What Causes Razor Bumps and How to Prevent Them.

Ingrown Hair Problem. Portrait Of Unshaved Black Guy Touching Neck With Bristle While Standing Near Mirror In Bathroom, Unhappy African American Man Making Morning Beauty Routine At Home

Razor bumps are common with people who shave, and lots of razor stick companies pride themselves with the fact that their razors don’t cause ingrown hair and for that reason, people should choose their razor sticks. They use this line because they are trying to reach out to the pain points of people who are prone to razor bumps.

The truth is bumps have always and will always be a side effect of shaving and most people will experience it at some point of their life to varying degrees and while prevention is better than cure, there are still things that can be done to reduce, not eliminate, the occurrence of razor bumps in most people.

What are Razor Bumps?

Razor Bumps, also know as Pseudofollicultis barbae (PFB) or shaving bumps, can occur after shaving and is often caused by hair follicles being trapped under the skin that then continue to grow under the skin instead of above the skin. To simply put it, razor bumps are an aftermath of ingrown hair.

It is mostly common with black men because of their curly hair which is responsible for hair growing inward instead of straight out. As you know, shaving cuts the hair follicle and this increases the chances of having ingrown hair. As you can tell, removing the hair from the root is the best way to prevent ingrown hair and bumps altogether.

How to Prevent Razor Bumps

The coolest way to prevent ingrown hair is to leave the beard and just trim it with scissors. To be honest, I feel this is not the solution you are looking for if you are reading this blog post because you want to cut your beard to reveal smooth skin and leaving it out is most likely not the option so let us look at options that you can still use with shaving and without shaving.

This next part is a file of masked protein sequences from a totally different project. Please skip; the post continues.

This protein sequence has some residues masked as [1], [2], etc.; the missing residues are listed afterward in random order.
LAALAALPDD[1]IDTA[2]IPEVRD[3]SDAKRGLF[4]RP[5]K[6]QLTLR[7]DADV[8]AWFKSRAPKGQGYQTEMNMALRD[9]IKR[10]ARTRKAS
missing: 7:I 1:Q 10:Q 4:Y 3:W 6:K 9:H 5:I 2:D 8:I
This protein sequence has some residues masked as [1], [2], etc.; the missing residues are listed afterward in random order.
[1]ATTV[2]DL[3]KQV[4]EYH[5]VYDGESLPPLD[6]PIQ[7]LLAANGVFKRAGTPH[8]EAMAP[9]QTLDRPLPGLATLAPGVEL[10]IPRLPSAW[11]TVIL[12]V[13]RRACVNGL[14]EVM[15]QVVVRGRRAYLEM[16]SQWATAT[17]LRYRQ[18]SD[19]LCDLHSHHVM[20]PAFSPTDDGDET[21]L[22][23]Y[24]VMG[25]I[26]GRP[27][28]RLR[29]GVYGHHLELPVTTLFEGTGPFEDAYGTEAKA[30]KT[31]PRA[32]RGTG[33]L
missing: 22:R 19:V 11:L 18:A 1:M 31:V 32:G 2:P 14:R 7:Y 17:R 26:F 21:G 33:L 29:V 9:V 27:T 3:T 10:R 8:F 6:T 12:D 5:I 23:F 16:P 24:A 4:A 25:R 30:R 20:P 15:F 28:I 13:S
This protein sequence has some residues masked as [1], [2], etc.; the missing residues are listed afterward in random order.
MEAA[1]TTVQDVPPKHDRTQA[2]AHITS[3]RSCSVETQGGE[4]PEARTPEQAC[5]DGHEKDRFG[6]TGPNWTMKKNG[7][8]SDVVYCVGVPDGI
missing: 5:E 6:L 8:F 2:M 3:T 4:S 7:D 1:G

While shaving follow these steps:

  • Exfoliating before shaving is a great way as it will scrape away all dead skin before you start to shave since dead skin can promote the growth of ingrown hair.
  • Never use a dull blade. It is advisable to realize how many times you can shave with your razor before changing blades.
  • Shaving in the direction of hair growth will help to prevent the repositioning of the hair follicle and avoid the hair growing inwards.
  • Right after shaving, it is a great idea to use an after shave. This will help to prevent infection and catalyze healing of small wounds that can accompany shaving. This way the hair pores close faster and there’s room for the hair to grow straight out.
  • In addition to after shave, you can also use Aloe vera or Tea tree oil as often as possible because they come with antibacterial and anti-inflammatory properties

If choosing not to shave, use any of this options:

  • You can keep your beards and visit your barbershop to groom it, most times you barber has all the kit you will need to ensure that the minimal shaving that’s needed to groom your beards will ensure that you don’t develop ingrown hair and even when that happens, they will help to treat the ingrown hair.
  • If you need an alternative to shaping that will uproot your hair and lasts longer, you are advised to try waxing or sugaring. While waxing and sugaring can also cause ingrown hair it is often due to hair breaking off sometimes instead of being uprooted. If, however you visit a well experience professional, you would quickly realize it is a viable option as you would rarely have hair breakage. For a more permanent result, you can pair your sugaring/waxing treatment with Epilfree.

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